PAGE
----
Twilio::Call.all :started_before => date, :started_after => date, :ended_before => date, :ended_after => date


The Twilio API paginates API responses and by default it will return 30 objects in one response, this can be overridden to return up to a maximum of 1000 per response using the :page_size option, If more than 1000 resources instances exist, the :page option is available, e.g.

Twilio::Call.all :started_after => start_date, :ended_before => end_date, :page_size => 1000, :page => 7

To determine how many resources exist, the .count class method exists, which accepts the same options as .all in order to constrain the query e.g.

Twilio::Call.count :started_after => start_date, :ended_before => end_date

It returns an integer corresponding to how many resource instances exist with those conditions.

Updating resource attributes

Certain resources have attributes that can be updated with the REST API. Instances of those resources can be updated using either a setter method with a name that corresponds to the attribute, or by using the #update_attributes.

call = Twilio::Call.all(:status => 'in-progress').first

call.url = ''
call.update_attributes :url => ''

These are both equivalent, i.e. they immediately make an API request and update the state of the object with the API response. The first one in fact uses the second one internally and is just a shortcut. Use the second when there is more than one attribute to be updated in the same HTTP request.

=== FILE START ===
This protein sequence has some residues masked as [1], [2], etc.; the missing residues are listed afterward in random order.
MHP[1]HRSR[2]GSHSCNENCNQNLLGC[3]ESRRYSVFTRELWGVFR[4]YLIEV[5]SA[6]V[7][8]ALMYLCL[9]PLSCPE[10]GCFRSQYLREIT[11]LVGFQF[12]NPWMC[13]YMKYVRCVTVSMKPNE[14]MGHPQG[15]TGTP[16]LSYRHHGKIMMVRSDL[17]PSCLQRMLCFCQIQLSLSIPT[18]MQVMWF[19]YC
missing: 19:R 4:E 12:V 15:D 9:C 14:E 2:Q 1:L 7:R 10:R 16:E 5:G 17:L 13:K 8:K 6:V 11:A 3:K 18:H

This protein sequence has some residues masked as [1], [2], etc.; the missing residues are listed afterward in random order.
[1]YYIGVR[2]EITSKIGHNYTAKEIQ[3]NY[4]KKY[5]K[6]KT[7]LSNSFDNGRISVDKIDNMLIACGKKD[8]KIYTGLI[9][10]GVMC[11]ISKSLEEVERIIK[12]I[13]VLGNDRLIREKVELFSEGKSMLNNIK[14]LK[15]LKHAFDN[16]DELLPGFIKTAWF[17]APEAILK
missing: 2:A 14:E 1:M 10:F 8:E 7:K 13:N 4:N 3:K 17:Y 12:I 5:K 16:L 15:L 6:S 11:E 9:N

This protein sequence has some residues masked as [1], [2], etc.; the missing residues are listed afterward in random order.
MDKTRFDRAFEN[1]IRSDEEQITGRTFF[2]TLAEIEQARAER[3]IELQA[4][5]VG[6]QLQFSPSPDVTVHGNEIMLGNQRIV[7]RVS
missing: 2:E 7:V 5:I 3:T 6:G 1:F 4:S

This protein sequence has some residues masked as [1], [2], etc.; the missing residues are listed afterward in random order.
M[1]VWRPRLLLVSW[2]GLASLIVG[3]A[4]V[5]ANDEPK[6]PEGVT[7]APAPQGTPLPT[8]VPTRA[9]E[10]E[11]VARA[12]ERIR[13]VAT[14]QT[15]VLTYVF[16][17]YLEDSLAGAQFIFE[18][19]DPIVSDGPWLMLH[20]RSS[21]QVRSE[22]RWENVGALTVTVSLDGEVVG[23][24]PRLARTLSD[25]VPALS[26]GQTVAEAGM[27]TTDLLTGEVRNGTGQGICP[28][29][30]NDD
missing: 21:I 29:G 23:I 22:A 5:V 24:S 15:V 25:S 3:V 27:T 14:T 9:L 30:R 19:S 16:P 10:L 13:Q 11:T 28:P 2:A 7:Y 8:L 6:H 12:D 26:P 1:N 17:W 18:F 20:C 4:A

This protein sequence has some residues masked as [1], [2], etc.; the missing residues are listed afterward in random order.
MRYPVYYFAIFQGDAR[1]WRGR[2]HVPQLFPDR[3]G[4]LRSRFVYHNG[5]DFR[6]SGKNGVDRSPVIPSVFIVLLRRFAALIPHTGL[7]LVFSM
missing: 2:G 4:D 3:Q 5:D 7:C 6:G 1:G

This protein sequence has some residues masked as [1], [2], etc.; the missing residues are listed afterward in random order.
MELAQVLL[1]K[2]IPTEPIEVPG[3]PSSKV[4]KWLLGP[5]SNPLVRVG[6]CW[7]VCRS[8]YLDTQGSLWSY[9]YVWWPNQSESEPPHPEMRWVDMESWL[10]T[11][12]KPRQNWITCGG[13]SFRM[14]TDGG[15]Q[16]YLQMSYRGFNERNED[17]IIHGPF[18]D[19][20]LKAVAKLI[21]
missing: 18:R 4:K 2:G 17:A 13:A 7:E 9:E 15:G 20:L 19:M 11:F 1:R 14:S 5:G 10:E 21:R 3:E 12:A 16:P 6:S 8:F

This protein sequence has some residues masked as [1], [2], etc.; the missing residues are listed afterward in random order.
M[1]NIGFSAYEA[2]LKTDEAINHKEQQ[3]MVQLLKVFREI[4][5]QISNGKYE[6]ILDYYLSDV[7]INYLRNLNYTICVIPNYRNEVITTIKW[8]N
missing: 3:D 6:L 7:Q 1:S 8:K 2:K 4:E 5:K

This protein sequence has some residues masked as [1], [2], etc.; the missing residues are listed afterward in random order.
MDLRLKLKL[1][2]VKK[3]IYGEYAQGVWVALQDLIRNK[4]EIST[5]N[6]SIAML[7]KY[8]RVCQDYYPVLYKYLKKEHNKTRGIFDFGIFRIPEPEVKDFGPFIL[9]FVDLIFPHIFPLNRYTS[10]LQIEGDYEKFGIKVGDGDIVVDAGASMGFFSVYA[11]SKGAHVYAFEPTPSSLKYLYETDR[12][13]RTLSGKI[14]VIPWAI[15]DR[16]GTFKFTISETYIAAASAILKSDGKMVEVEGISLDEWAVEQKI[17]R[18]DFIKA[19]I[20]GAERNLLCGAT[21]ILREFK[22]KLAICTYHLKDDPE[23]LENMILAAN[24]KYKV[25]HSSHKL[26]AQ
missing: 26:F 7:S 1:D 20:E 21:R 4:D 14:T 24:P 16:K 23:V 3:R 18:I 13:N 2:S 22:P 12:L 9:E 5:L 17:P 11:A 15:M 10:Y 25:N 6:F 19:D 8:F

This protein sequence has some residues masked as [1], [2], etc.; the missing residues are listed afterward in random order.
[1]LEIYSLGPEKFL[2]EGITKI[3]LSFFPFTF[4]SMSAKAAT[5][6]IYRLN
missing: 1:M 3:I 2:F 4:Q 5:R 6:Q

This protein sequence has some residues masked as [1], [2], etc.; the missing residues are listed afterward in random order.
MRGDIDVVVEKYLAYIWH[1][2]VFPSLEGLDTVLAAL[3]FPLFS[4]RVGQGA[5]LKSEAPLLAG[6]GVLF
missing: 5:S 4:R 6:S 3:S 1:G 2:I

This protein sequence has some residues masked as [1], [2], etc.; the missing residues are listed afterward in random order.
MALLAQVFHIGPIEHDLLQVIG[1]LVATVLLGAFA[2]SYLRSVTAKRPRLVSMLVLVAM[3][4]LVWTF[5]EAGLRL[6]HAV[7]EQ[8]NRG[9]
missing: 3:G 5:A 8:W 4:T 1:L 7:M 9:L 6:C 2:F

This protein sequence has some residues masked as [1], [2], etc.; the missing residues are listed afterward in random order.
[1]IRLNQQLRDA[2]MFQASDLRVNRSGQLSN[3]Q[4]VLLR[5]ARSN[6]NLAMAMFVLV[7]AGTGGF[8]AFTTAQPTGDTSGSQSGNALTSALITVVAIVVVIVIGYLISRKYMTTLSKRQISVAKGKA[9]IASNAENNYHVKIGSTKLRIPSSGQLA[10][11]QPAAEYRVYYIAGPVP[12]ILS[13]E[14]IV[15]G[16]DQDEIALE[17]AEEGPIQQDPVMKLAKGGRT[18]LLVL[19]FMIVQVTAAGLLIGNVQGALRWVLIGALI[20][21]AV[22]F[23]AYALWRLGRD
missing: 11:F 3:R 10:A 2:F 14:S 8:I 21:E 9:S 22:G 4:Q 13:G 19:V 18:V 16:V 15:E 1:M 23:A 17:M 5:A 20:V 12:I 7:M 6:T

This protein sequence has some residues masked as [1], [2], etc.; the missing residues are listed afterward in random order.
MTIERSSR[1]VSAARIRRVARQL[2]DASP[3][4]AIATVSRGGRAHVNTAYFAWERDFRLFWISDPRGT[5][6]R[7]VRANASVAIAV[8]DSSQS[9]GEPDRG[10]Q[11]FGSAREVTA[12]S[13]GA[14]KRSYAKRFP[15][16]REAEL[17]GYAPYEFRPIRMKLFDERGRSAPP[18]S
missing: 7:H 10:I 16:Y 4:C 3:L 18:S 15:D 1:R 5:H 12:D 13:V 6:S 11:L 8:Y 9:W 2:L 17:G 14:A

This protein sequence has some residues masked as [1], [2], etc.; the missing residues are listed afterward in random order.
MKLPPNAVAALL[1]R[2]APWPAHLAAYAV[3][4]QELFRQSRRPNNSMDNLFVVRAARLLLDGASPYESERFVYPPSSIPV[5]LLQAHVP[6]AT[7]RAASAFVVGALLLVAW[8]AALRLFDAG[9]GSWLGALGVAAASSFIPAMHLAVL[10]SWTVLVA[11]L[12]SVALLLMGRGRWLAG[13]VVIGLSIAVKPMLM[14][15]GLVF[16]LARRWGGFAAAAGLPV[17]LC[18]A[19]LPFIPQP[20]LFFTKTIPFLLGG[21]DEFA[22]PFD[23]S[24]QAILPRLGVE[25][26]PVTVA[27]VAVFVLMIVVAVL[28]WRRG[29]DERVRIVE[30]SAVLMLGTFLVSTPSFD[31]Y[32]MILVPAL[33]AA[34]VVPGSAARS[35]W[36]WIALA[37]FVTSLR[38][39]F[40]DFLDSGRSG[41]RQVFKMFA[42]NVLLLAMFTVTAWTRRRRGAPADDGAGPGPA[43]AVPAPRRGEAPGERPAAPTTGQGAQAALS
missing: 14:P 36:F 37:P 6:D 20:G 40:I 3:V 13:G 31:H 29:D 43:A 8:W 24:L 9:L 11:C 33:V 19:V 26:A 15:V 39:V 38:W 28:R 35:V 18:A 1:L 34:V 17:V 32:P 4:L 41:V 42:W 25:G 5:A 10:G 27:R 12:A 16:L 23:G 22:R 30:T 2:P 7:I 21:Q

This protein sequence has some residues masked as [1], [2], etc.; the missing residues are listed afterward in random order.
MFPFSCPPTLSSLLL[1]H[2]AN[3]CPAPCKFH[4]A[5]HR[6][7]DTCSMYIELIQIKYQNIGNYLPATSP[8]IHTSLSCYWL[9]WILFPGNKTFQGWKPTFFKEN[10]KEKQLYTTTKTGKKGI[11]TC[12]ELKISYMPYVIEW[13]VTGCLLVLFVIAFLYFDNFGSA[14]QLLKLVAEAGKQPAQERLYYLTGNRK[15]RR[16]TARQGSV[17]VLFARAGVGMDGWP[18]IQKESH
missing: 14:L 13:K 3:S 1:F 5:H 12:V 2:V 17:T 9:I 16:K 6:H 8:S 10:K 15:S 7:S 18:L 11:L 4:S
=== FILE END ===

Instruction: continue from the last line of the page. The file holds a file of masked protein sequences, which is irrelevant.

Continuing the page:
Making a telephone call

The API used to make a telephone call is similar to interacting with an ActiveRecord model object.

Twilio::Call.create :to => '+16465551234', :from => '+19175550000',
                    :url => ''

The parameter keys should be given as underscored symbols. They will be converted internally to camelized strings prior to an API call being made.

Please see the Twilio REST API documentation for an up to date list of supported parameters.

If the request was successful, an instance of Twilio::Call wil be returned

Modifying a live telephone call

As well as the the aforementioned setter methods, once a call has been been created it can be modified with the following convenience methods:

Twilio::Call#cancel! will terminate the call if its state is queued or ringing Twilio::Call#complete! will terminate the call even if its state is in-progress Twilio::Call#url= will immediately redirect the call to a new handler URL

Finding an existing telephone call

To retrieve an earlier created call, there is the Twilio::Call.find method, which accepts a call SID, e.g.

call = Twilio::Call.find 'CAa346467ca321c71dbd5e12f627deb854'

This returns an instance of Twilio::Call if a call with the given SID was found, otherwise nil is returned